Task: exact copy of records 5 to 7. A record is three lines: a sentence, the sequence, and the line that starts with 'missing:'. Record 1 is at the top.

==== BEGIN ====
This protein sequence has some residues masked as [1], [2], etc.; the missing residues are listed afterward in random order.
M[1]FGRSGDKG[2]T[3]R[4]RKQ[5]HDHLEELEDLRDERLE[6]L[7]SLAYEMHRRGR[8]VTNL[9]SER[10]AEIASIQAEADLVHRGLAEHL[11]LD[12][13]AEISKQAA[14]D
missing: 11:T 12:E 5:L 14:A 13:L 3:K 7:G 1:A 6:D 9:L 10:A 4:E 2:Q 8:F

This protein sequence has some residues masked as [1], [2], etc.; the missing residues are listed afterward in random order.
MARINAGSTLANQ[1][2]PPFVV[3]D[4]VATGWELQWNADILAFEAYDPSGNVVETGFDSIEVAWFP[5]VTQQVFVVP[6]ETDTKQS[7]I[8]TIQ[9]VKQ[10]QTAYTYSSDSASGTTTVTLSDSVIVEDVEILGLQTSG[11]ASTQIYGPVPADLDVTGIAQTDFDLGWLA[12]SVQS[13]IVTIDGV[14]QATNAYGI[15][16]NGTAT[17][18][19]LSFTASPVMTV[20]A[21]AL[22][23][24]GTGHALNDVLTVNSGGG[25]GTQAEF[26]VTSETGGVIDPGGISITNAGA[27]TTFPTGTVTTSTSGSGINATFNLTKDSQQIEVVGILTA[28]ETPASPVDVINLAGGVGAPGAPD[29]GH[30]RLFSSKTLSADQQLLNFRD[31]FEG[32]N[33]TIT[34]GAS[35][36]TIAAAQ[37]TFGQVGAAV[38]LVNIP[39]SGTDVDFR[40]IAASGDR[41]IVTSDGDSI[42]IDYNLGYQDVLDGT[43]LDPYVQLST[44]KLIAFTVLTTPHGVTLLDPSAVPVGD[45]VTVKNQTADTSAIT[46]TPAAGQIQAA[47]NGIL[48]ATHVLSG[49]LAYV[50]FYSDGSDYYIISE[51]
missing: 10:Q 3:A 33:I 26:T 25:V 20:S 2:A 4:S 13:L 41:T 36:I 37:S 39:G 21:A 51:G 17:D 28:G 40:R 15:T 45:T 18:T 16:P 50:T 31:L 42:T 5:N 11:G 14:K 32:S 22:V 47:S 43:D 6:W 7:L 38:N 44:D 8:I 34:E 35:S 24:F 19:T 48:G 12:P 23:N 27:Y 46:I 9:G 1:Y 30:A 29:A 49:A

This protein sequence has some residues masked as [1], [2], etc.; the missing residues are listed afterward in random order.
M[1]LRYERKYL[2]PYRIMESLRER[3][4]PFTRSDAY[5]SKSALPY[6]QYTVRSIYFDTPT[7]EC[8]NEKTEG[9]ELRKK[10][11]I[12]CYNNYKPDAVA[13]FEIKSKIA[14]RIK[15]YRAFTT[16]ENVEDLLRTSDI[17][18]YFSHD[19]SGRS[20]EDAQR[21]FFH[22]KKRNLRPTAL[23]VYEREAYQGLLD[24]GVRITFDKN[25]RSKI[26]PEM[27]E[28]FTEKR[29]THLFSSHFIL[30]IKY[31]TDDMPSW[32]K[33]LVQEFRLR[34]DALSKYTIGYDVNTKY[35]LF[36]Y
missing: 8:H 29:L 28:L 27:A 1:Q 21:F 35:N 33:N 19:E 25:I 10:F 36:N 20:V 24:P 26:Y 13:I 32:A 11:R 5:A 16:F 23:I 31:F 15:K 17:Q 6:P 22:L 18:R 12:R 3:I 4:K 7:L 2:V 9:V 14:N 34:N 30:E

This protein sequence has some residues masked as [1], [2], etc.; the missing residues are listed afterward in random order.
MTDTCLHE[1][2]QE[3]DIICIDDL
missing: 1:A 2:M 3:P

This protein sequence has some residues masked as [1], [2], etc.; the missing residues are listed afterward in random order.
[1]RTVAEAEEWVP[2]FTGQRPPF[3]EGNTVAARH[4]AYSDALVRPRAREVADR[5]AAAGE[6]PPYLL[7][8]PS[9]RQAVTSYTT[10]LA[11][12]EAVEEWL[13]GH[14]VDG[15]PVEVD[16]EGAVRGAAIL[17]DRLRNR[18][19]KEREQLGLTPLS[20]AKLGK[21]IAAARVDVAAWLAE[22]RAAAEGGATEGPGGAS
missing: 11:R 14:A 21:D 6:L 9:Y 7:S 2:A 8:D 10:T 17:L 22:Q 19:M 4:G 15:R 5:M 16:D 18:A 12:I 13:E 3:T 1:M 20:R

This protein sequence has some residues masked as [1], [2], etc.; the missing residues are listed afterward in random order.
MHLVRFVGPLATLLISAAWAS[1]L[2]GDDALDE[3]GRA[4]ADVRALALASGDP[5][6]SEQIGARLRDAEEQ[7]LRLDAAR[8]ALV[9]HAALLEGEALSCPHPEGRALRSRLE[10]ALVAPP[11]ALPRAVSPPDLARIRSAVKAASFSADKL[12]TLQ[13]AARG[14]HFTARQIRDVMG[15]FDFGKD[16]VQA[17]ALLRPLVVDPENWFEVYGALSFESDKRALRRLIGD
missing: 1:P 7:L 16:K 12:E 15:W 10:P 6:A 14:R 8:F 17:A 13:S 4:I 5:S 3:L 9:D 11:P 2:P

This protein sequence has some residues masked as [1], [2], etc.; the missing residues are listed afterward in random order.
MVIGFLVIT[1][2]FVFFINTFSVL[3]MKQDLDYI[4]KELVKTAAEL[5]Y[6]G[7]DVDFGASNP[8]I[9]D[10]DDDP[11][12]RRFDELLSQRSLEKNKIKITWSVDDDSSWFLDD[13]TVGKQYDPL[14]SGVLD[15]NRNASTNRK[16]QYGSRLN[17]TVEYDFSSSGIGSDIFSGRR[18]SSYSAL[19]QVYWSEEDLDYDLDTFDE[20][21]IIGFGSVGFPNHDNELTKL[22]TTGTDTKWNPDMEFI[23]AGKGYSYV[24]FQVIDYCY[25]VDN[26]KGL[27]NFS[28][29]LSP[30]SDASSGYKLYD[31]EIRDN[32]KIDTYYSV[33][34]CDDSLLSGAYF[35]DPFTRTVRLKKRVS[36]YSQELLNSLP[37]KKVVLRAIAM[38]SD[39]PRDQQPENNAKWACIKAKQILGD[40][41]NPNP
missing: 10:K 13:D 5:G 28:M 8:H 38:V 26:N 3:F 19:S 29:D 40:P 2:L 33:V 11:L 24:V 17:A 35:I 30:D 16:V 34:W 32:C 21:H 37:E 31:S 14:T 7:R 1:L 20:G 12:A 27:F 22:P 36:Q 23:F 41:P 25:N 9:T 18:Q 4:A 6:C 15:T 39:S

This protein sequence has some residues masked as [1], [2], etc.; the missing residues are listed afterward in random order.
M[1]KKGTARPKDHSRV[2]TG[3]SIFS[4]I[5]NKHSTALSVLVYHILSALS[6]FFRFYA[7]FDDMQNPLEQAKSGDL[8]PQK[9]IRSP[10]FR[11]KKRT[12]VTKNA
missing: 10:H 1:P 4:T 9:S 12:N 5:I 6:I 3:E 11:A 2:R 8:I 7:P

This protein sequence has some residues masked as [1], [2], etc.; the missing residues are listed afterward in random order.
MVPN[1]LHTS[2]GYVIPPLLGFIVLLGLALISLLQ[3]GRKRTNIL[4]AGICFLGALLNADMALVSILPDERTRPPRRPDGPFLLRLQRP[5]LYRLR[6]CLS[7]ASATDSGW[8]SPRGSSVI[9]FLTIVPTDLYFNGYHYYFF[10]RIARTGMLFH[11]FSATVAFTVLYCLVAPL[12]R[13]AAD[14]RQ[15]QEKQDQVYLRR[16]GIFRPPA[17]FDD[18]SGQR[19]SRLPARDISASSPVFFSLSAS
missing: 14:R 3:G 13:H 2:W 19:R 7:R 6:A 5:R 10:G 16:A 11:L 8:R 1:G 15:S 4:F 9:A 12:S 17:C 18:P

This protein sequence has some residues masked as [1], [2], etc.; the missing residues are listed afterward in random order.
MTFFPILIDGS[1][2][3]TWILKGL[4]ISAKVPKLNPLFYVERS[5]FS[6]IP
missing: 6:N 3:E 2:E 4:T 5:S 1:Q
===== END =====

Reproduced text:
This protein sequence has some residues masked as [1], [2], etc.; the missing residues are listed afterward in random order.
[1]RTVAEAEEWVP[2]FTGQRPPF[3]EGNTVAARH[4]AYSDALVRPRAREVADR[5]AAAGE[6]PPYLL[7][8]PS[9]RQAVTSYTT[10]LA[11][12]EAVEEWL[13]GH[14]VDG[15]PVEVD[16]EGAVRGAAIL[17]DRLRNR[18][19]KEREQLGLTPLS[20]AKLGK[21]IAAARVDVAAWLAE[22]RAAAEGGATEGPGGAS
missing: 11:R 14:A 21:D 6:L 9:Y 7:S 2:A 8:D 10:T 17:L 22:Q 19:M 4:G 15:R 5:M 16:D 18:A 12:I 13:E 3:T 1:M 20:R

This protein sequence has some residues masked as [1], [2], etc.; the missing residues are listed afterward in random order.
MHLVRFVGPLATLLISAAWAS[1]L[2]GDDALDE[3]GRA[4]ADVRALALASGDP[5][6]SEQIGARLRDAEEQ[7]LRLDAAR[8]ALV[9]HAALLEGEALSCPHPEGRALRSRLE[10]ALVAPP[11]ALPRAVSPPDLARIRSAVKAASFSADKL[12]TLQ[13]AARG[14]HFTARQIRDVMG[15]FDFGKD[16]VQA[17]ALLRPLVVDPENWFEVYGALSFESDKRALRRLIGD
missing: 1:P 7:L 16:K 12:E 15:W 10:P 6:A 14:R 8:F 17:A 13:S 4:I 5:S 3:L 9:D 11:P 2:P

This protein sequence has some residues masked as [1], [2], etc.; the missing residues are listed afterward in random order.
MVIGFLVIT[1][2]FVFFINTFSVL[3]MKQDLDYI[4]KELVKTAAEL[5]Y[6]G[7]DVDFGASNP[8]I[9]D[10]DDDP[11][12]RRFDELLSQRSLEKNKIKITWSVDDDSSWFLDD[13]TVGKQYDPL[14]SGVLD[15]NRNASTNRK[16]QYGSRLN[17]TVEYDFSSSGIGSDIFSGRR[18]SSYSAL[19]QVYWSEEDLDYDLDTFDE[20][21]IIGFGSVGFPNHDNELTKL[22]TTGTDTKWNPDMEFI[23]AGKGYSYV[24]FQVIDYCY[25]VDN[26]KGL[27]NFS[28][29]LSP[30]SDASSGYKLYD[31]EIRDN[32]KIDTYYSV[33][34]CDDSLLSGAYF[35]DPFTRTVRLKKRVS[36]YSQELLNSLP[37]KKVVLRAIAM[38]SD[39]PRDQQPENNAKWACIKAKQILGD[40][41]NPNP
missing: 10:K 13:D 5:G 28:M 8:H 38:V 26:N 3:F 19:S 29:D 40:P 2:L 33:V 11:L 24:V 17:A 35:I 30:D 16:V 34:W 32:C 21:H 37:E 31:S 14:T 7:R 1:L 20:G 12:A 27:F 22:P 36:Q 23:F 41:P 25:N 9:T 18:Q 4:A 6:C 15:T 39:S